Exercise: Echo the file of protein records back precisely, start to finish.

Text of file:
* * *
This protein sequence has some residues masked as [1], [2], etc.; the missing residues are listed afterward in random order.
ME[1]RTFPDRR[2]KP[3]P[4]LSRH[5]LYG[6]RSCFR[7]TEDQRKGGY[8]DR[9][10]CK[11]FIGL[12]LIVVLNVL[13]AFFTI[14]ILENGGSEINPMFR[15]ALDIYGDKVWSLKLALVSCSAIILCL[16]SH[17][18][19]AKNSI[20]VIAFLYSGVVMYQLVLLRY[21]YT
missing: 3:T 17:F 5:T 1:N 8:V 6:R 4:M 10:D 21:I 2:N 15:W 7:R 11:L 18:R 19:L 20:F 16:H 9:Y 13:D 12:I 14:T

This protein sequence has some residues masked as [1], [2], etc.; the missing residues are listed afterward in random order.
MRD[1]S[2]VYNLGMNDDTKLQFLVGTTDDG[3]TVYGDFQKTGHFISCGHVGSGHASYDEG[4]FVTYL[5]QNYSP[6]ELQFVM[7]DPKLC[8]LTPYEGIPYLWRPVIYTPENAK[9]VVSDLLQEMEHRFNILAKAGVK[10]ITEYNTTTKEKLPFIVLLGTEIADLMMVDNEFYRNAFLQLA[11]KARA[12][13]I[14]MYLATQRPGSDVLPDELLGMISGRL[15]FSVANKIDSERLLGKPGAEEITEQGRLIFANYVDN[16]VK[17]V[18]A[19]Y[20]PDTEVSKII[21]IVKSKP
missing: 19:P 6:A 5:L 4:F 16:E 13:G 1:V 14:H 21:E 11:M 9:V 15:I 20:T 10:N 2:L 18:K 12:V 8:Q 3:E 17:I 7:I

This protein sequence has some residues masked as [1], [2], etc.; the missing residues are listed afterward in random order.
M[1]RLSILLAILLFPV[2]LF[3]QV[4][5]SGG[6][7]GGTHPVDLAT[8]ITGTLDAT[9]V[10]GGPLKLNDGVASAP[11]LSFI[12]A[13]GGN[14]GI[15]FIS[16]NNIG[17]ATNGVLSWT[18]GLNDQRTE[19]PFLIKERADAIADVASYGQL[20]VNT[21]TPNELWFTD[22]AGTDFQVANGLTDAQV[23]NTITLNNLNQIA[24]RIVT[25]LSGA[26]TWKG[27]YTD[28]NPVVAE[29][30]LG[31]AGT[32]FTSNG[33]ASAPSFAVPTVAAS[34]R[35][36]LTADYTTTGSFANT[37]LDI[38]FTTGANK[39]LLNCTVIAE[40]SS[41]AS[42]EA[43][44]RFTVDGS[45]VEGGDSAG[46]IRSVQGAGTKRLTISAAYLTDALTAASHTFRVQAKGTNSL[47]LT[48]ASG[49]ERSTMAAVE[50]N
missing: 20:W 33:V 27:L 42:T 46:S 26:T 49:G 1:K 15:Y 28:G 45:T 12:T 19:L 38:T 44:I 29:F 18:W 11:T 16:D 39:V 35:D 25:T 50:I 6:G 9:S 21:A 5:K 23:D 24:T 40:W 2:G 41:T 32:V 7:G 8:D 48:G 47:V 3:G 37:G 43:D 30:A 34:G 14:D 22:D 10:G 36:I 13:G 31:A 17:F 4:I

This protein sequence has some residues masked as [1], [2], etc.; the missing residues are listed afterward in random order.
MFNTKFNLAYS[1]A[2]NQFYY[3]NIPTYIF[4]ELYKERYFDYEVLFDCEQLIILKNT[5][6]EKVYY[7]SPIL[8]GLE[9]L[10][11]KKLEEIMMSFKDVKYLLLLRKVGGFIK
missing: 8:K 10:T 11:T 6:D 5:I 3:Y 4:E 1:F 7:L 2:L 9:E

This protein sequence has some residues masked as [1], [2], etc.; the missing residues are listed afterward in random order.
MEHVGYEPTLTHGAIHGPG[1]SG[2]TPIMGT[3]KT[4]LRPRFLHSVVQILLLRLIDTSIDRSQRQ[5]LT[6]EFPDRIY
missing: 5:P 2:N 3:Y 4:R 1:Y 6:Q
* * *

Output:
This protein sequence has some residues masked as [1], [2], etc.; the missing residues are listed afterward in random order.
ME[1]RTFPDRR[2]KP[3]P[4]LSRH[5]LYG[6]RSCFR[7]TEDQRKGGY[8]DR[9][10]CK[11]FIGL[12]LIVVLNVL[13]AFFTI[14]ILENGGSEINPMFR[15]ALDIYGDKVWSLKLALVSCSAIILCL[16]SH[17][18][19]AKNSI[20]VIAFLYSGVVMYQLVLLRY[21]YT
missing: 3:T 17:F 5:T 1:N 8:V 6:R 4:M 10:D 21:I 2:N 15:W 7:R 11:L 18:R 19:L 20:F 16:H 9:Y 13:D 12:I 14:T

This protein sequence has some residues masked as [1], [2], etc.; the missing residues are listed afterward in random order.
MRD[1]S[2]VYNLGMNDDTKLQFLVGTTDDG[3]TVYGDFQKTGHFISCGHVGSGHASYDEG[4]FVTYL[5]QNYSP[6]ELQFVM[7]DPKLC[8]LTPYEGIPYLWRPVIYTPENAK[9]VVSDLLQEMEHRFNILAKAGVK[10]ITEYNTTTKEKLPFIVLLGTEIADLMMVDNEFYRNAFLQLA[11]KARA[12][13]I[14]MYLATQRPGSDVLPDELLGMISGRL[15]FSVANKIDSERLLGKPGAEEITEQGRLIFANYVDN[16]VK[17]V[18]A[19]Y[20]PDTEVSKII[21]IVKSKP
missing: 19:P 6:A 5:L 4:F 16:E 13:G 1:V 14:H 21:E 11:M 9:V 15:I 20:T 10:N 2:L 18:K 12:V 8:Q 3:E 17:I 7:I

This protein sequence has some residues masked as [1], [2], etc.; the missing residues are listed afterward in random order.
M[1]RLSILLAILLFPV[2]LF[3]QV[4][5]SGG[6][7]GGTHPVDLAT[8]ITGTLDAT[9]V[10]GGPLKLNDGVASAP[11]LSFI[12]A[13]GGN[14]GI[15]FIS[16]NNIG[17]ATNGVLSWT[18]GLNDQRTE[19]PFLIKERADAIADVASYGQL[20]VNT[21]TPNELWFTD[22]AGTDFQVANGLTDAQV[23]NTITLNNLNQIA[24]RIVT[25]LSGA[26]TWKG[27]YTD[28]NPVVAE[29][30]LG[31]AGT[32]FTSNG[33]ASAPSFAVPTVAAS[34]R[35][36]LTADYTTTGSFANT[37]LDI[38]FTTGANK[39]LLNCTVIAE[40]SS[41]AS[42]EA[43][44]RFTVDGS[45]VEGGDSAG[46]IRSVQGAGTKRLTISAAYLTDALTAASHTFRVQAKGTNSL[47]LT[48]ASG[49]ERSTMAAVE[50]N
missing: 20:W 33:V 27:L 42:T 46:S 26:T 49:G 1:K 15:Y 28:G 45:T 12:T 19:L 38:T 44:I 29:F 18:W 11:T 16:D 39:V 35:D 25:T 50:I 6:G 9:S 21:A 5:K 23:D 24:T 40:W 2:G 41:T 32:V 7:G 8:D 48:G 47:V 3:G 37:G 43:D 30:A 34:G 14:D 22:D 10:G 36:I 13:G 31:A 17:F 4:I

This protein sequence has some residues masked as [1], [2], etc.; the missing residues are listed afterward in random order.
MFNTKFNLAYS[1]A[2]NQFYY[3]NIPTYIF[4]ELYKERYFDYEVLFDCEQLIILKNT[5][6]EKVYY[7]SPIL[8]GLE[9]L[10][11]KKLEEIMMSFKDVKYLLLLRKVGGFIK
missing: 8:K 10:T 11:T 6:D 5:I 3:Y 4:E 1:F 7:L 2:L 9:E

This protein sequence has some residues masked as [1], [2], etc.; the missing residues are listed afterward in random order.
MEHVGYEPTLTHGAIHGPG[1]SG[2]TPIMGT[3]KT[4]LRPRFLHSVVQILLLRLIDTSIDRSQRQ[5]LT[6]EFPDRIY
missing: 5:P 2:N 3:Y 4:R 1:Y 6:Q